But without the example of men like Solzhenitsyn and Socrates, I would never have understood that type of virtue no matter how long and with what eloquence I was harangued, no, not if Obama or Reagan or JFK had talked about it for a week.

And if the example of Solzhenitsyn has unfortunately caused Obama's rhetoric, for me personally, to have had the opposite effect that I suspect he wanted it to have...well, Obama doesn't need to lose much sleep over it. It's quite true that on the day I first read Obama's little burst of self-admiration, that my instantaneous reaction was not, "Wow, I'm very impressed with Obama's disdain for popular acclaim," but instead was, "Yeah, sure, Barry boy, why don't you come back and try that line on me again when you've started behaving quite a bit more like Solzhenitsyn and quite a bit less like George Clooney." (Yes, that was, really and truly, my instant and characteristically cynical first reaction; but then by the time I got around to reading the Obama quote he was in full-blown Obamessiah presidency-by-celebrity mode; and besides I dislike all politicians on principle.) But Obama shouldn't feel bad -- of the six billion people in the world there are, what, maybe ten or fifteen people who wouldn't look bad compared to Solzhenitsyn?

See, I know that Obama didn't intend to compare himself implicitly to Solzhenitsyn, and that he would not pretend to be Solzhenitsyn's moral equal. (At least I don't think he would; I admit that his self-regard appears to be, shall we say, extraordinarily healthy, but I don't think he's that conceited.) It's just that it is practically impossible for me to hear anybody refer to the particular kind of courage and single-mindedness that Barack was describing, and not think instantly of Aleksandr Isayevich, as I in fact did upon hearing the Obama quote. And that's my point -- not that Barack is no Solzhenitsyn, but that Solzhenitsyn was the very embodiment of the particular kind of virtue that Obama described so eloquently, so much so that for years I have been unable to hear that kind of virtue mentioned without thinking of Solzhenitsyn.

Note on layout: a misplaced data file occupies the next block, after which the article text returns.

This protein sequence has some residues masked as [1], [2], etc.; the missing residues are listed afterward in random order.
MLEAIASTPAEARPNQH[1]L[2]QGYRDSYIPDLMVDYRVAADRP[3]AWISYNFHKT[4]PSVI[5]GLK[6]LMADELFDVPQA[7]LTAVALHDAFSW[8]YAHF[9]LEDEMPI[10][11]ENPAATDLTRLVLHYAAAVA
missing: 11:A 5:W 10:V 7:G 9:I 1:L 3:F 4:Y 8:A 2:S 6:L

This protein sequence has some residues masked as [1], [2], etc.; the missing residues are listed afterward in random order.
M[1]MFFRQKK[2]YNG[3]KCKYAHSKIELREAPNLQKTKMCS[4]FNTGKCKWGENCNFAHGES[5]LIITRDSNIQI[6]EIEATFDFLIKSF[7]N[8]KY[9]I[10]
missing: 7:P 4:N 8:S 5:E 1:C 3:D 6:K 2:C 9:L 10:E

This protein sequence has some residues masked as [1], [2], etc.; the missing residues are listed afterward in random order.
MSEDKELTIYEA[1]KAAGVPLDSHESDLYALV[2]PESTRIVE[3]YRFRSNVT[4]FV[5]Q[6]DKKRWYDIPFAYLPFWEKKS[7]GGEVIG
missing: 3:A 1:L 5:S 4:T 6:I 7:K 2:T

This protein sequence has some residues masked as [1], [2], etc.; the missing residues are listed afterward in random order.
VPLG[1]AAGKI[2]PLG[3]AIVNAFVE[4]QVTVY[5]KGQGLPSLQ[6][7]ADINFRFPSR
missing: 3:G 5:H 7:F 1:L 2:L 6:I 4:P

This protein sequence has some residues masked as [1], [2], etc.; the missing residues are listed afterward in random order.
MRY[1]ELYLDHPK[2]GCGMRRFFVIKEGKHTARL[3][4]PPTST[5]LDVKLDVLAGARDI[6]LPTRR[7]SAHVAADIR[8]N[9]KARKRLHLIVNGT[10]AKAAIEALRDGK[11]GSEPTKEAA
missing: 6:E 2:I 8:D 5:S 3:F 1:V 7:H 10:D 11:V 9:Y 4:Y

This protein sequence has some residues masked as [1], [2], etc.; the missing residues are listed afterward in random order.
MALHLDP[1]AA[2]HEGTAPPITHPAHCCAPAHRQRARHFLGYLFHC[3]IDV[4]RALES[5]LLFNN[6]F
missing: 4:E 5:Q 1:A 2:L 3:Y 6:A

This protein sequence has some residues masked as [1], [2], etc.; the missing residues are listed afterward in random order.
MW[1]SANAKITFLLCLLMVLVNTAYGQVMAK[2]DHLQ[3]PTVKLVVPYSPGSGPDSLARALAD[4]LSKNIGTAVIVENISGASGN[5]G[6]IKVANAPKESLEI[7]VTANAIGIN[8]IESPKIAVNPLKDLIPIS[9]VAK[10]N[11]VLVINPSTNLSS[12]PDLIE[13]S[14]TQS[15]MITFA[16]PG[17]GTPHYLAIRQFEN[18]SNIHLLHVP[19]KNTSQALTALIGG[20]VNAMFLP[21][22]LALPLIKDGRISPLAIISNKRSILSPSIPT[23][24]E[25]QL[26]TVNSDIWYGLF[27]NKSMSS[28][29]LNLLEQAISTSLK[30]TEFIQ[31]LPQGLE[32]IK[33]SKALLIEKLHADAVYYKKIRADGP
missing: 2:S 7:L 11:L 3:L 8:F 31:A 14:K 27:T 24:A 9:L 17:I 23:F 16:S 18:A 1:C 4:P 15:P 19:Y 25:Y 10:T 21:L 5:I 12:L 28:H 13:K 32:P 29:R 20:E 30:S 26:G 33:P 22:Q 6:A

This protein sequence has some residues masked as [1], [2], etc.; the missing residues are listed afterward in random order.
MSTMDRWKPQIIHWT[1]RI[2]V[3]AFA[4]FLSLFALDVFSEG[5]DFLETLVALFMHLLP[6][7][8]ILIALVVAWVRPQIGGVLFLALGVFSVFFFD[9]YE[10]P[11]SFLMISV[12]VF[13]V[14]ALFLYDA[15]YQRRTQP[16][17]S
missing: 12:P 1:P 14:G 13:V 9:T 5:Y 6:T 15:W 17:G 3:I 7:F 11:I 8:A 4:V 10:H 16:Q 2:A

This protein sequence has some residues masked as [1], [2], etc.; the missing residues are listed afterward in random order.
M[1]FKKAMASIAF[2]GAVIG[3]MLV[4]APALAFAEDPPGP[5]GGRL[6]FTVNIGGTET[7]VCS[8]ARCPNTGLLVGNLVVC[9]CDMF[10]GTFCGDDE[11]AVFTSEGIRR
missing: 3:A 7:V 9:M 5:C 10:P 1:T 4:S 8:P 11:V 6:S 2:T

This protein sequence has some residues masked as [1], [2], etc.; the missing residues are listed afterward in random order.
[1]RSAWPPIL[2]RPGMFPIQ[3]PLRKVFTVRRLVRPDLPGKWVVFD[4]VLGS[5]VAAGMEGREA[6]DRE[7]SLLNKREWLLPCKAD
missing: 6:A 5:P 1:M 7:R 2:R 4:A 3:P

As another literary giant might have put it, at least if he had had no regard for metrical niceties:

"Here was a Solzhenitsyn. When comes such another?"

Sunday, August 03, 2008

Requiescat in pace

Aleksandr Solzhenitsyn, whose influence on my high school reading habits and understanding of totalitarianism would be hard to overstate, has died.

There are books I love more than Cancer Ward, but not many. There are books that have moved me and shaken me more than Arkipelag GULag...actually, come to think of it, I'm not sure there are any.